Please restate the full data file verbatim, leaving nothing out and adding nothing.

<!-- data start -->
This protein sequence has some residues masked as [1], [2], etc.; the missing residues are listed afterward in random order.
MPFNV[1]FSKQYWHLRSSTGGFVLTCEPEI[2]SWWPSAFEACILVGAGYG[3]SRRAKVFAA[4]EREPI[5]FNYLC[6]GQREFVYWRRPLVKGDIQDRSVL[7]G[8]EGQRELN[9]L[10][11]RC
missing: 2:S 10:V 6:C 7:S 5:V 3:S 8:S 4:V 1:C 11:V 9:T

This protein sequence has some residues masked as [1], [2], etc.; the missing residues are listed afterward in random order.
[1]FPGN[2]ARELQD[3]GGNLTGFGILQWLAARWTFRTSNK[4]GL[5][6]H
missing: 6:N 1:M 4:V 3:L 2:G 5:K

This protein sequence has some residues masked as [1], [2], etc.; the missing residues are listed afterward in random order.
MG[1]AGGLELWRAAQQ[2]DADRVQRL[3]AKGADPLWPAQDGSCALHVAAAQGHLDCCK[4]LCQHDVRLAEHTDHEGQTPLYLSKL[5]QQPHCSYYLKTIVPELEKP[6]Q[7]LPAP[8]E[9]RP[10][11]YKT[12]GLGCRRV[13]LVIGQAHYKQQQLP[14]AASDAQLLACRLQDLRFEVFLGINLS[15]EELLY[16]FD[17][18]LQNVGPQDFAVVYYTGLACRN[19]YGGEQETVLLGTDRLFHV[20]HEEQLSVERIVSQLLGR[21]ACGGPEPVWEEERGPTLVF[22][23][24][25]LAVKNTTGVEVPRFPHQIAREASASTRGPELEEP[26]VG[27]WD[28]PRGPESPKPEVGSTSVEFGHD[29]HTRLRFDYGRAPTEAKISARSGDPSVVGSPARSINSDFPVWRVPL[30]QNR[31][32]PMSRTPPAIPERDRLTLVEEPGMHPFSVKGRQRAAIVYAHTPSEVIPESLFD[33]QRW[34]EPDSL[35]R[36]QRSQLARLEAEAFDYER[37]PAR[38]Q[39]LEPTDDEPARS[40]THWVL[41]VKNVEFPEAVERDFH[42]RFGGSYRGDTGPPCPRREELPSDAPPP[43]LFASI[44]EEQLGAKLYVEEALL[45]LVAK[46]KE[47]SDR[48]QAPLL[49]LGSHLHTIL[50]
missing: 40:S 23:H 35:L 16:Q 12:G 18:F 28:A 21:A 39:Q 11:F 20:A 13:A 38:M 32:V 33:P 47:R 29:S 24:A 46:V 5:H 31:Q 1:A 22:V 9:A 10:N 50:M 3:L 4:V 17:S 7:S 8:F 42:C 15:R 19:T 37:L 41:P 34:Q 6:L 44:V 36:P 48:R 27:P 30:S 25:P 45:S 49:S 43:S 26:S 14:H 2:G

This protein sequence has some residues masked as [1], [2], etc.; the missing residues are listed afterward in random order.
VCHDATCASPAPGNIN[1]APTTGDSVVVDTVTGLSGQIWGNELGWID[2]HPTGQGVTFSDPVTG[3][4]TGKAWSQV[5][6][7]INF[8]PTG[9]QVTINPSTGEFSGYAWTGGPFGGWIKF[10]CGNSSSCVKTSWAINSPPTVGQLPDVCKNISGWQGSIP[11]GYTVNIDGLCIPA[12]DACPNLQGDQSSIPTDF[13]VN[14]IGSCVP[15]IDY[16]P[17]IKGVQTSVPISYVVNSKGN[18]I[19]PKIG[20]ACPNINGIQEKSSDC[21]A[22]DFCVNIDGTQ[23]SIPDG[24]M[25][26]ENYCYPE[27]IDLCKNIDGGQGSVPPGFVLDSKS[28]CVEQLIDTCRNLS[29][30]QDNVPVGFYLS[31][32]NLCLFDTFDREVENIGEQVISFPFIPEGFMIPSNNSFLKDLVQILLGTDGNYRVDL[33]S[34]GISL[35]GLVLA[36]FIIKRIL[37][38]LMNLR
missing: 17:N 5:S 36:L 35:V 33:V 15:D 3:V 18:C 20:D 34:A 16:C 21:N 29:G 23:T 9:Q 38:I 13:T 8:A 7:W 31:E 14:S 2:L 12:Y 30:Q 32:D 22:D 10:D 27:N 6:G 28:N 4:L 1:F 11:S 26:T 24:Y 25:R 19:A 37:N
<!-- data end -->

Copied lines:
This protein sequence has some residues masked as [1], [2], etc.; the missing residues are listed afterward in random order.
MPFNV[1]FSKQYWHLRSSTGGFVLTCEPEI[2]SWWPSAFEACILVGAGYG[3]SRRAKVFAA[4]EREPI[5]FNYLC[6]GQREFVYWRRPLVKGDIQDRSVL[7]G[8]EGQRELN[9]L[10][11]RC
missing: 2:S 10:V 6:C 7:S 5:V 3:S 8:S 4:V 1:C 11:V 9:T

This protein sequence has some residues masked as [1], [2], etc.; the missing residues are listed afterward in random order.
[1]FPGN[2]ARELQD[3]GGNLTGFGILQWLAARWTFRTSNK[4]GL[5][6]H
missing: 6:N 1:M 4:V 3:L 2:G 5:K

This protein sequence has some residues masked as [1], [2], etc.; the missing residues are listed afterward in random order.
MG[1]AGGLELWRAAQQ[2]DADRVQRL[3]AKGADPLWPAQDGSCALHVAAAQGHLDCCK[4]LCQHDVRLAEHTDHEGQTPLYLSKL[5]QQPHCSYYLKTIVPELEKP[6]Q[7]LPAP[8]E[9]RP[10][11]YKT[12]GLGCRRV[13]LVIGQAHYKQQQLP[14]AASDAQLLACRLQDLRFEVFLGINLS[15]EELLY[16]FD[17][18]LQNVGPQDFAVVYYTGLACRN[19]YGGEQETVLLGTDRLFHV[20]HEEQLSVERIVSQLLGR[21]ACGGPEPVWEEERGPTLVF[22][23][24][25]LAVKNTTGVEVPRFPHQIAREASASTRGPELEEP[26]VG[27]WD[28]PRGPESPKPEVGSTSVEFGHD[29]HTRLRFDYGRAPTEAKISARSGDPSVVGSPARSINSDFPVWRVPL[30]QNR[31][32]PMSRTPPAIPERDRLTLVEEPGMHPFSVKGRQRAAIVYAHTPSEVIPESLFD[33]QRW[34]EPDSL[35]R[36]QRSQLARLEAEAFDYER[37]PAR[38]Q[39]LEPTDDEPARS[40]THWVL[41]VKNVEFPEAVERDFH[42]RFGGSYRGDTGPPCPRREELPSDAPPP[43]LFASI[44]EEQLGAKLYVEEALL[45]LVAK[46]KE[47]SDR[48]QAPLL[49]LGSHLHTIL[50]
missing: 40:S 23:H 35:L 16:Q 12:G 18:F 28:A 21:A 39:Q 11:F 20:A 13:A 38:M 32:V 33:P 47:R 29:S 24:A 46:V 5:H 31:Q 1:A 22:V 9:A 10:N 50:M 3:L 4:V 17:S 7:S 8:F 42:C 15:R 19:T 37:L 41:P 34:Q 6:L 44:V 36:P 48:R 27:P 30:S 25:P 45:S 49:S 43:S 26:S 14:H 2:G

This protein sequence has some residues masked as [1], [2], etc.; the missing residues are listed afterward in random order.
VCHDATCASPAPGNIN[1]APTTGDSVVVDTVTGLSGQIWGNELGWID[2]HPTGQGVTFSDPVTG[3][4]TGKAWSQV[5][6][7]INF[8]PTG[9]QVTINPSTGEFSGYAWTGGPFGGWIKF[10]CGNSSSCVKTSWAINSPPTVGQLPDVCKNISGWQGSIP[11]GYTVNIDGLCIPA[12]DACPNLQGDQSSIPTDF[13]VN[14]IGSCVP[15]IDY[16]P[17]IKGVQTSVPISYVVNSKGN[18]I[19]PKIG[20]ACPNINGIQEKSSDC[21]A[22]DFCVNIDGTQ[23]SIPDG[24]M[25][26]ENYCYPE[27]IDLCKNIDGGQGSVPPGFVLDSKS[28]CVEQLIDTCRNLS[29][30]QDNVPVGFYLS[31][32]NLCLFDTFDREVENIGEQVISFPFIPEGFMIPSNNSFLKDLVQILLGTDGNYRVDL[33]S[34]GISL[35]GLVLA[36]FIIKRIL[37][38]LMNLR
missing: 17:N 5:S 36:L 35:V 33:V 15:D 3:V 18:C 20:D 34:A 16:C 21:N 29:G 23:T 9:Q 38:I 13:T 8:A 7:W 31:E 14:S 2:L 12:Y 30:Q 32:D 22:D 10:D 27:N 6:G 28:N 4:L 1:F 11:S 26:T 24:Y 25:R 19:A 37:N